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Subject   February 2019 - Issues related to the Parcel Delivery Workers Labor Union
Issues related to the Parcel Delivery Workers Labor Union

I. Introduction
The ‘Labor Today’ daily labor newspaper has reported on labor relations regarding the Parcel Delivery Workers Labor Union (hereinafter referred to as ‘the parcel delivery union’) composed of Post Office parcel delivery workers. There are about 3,000 parcel delivery workers at the Post Office, of which about 2,000 are unionized workers. According to an article published on January 21, 2019, the parcel delivery union requested time-off hours for union officers, a union room, a lunar holiday bonus of KRW 150,000, and full subsidy of the Industrial Accident Compensation Insurance premium. If the company does not accept these suggestions, the parcel delivery union warned that they would impose a general strike for three days starting January 26, ahead of the lunar holiday. Fortunately, according to a January 25 article, labor and management reached a provisional agreement on these issues under a mediation committee of the National Labor Relations Commission. The agreed points are (i) paid time-off is granted for the union officer; (ii) a union office will be provided, (iii) a check-off system will be applied for union dues; (iv) a holiday incentive will be introduced; and (v) the company will pay half of the IACI premium.
There are several characteristics to be considered regarding the parcel delivery union. First, a parcel delivery worker is not a worker earning wages per hour from an employer, but an individual contractor who receives a service fee according to the number of parcels delivered. Since such individual contractors are not workers under the Labor Standards Act, they are protected as workers under the Labor Union Act only. Therefore, it is necessary to distinguish the characteristics of these two different types of worker. Second, the parcel delivery union is demanding paid time-off and recognition of a full-time paid union officer. It is necessary to examine in detail the possibility of introducing a paid time-off system for a full-time union officer at the parcel delivery union, which consists of self-employed workers, not workers belonging to a workplace. Thirdly, since the postal service of the Post Office is regarded as an essential public service, the parcel delivery service can be regarded as a minimum service to be maintained in an essential public business. It is necessary to examine whether the parcel delivery service is in fact a minimum service to be maintained for fear of jeopardizing the daily life of the people.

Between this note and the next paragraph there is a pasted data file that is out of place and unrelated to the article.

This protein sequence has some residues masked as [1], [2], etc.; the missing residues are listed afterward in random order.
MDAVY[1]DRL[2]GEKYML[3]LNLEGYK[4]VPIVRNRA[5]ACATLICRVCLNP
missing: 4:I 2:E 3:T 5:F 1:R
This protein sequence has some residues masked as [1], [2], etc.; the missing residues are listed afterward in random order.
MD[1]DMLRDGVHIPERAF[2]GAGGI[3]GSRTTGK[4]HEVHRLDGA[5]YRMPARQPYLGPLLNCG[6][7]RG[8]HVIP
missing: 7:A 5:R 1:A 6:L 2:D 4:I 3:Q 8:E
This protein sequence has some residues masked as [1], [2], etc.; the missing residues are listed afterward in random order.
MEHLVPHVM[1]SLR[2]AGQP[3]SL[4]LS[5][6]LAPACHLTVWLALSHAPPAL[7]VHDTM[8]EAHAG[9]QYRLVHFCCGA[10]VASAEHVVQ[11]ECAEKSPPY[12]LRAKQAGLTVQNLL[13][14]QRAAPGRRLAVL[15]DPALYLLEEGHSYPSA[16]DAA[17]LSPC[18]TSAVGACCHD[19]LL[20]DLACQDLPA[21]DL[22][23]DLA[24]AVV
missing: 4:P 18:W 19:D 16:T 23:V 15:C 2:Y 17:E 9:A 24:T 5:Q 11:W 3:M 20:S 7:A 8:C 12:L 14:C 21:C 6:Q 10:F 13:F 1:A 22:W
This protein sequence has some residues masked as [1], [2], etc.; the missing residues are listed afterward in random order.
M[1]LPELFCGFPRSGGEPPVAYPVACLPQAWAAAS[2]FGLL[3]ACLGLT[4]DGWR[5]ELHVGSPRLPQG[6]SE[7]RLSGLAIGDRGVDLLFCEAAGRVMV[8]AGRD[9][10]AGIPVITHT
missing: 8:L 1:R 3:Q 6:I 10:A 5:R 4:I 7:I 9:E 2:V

II. Difference between Workers in the Labor Standards Act and Workers in the Labor Union Act
Currently the parcel delivery union is composed of individual parcel delivery contractors, not employees. I would like to examine whether these individual contractors can in fact exercise three specific labor rights as workers under the Labor Union Act.

1. Workers under the Labor Standards Act
Article 2 (1) of the Labor Standards Act stipulates that the term “worker” in this Act refers to a person who offers work to a business or workplace to earn wages, regardless of the kind(s) of job he/she is engaged in. The concept of “employee” includes the following factors: 1) It is not determined by the kind(s) of job he/she is engaged in; 2) the person works at a specific business or workplace; 3) the person offers work to earn wages. In understanding this concept, wage is placed at the center, while the key point to be considered is whether a subordinate relationship exists between the one who performs the work and the one who provides the work. That is, “employee” means “a person who offers work to earn money through a subordinate relationship”. A subordinate relationship is one where a person hired by an employer provides work to that employer, under the employer’s direction and order, and carries out the tasks the employer requires to be done. This means that an employee who offers work to earn wages can be considered “a person offering work under a subordinate relationship to an employer”.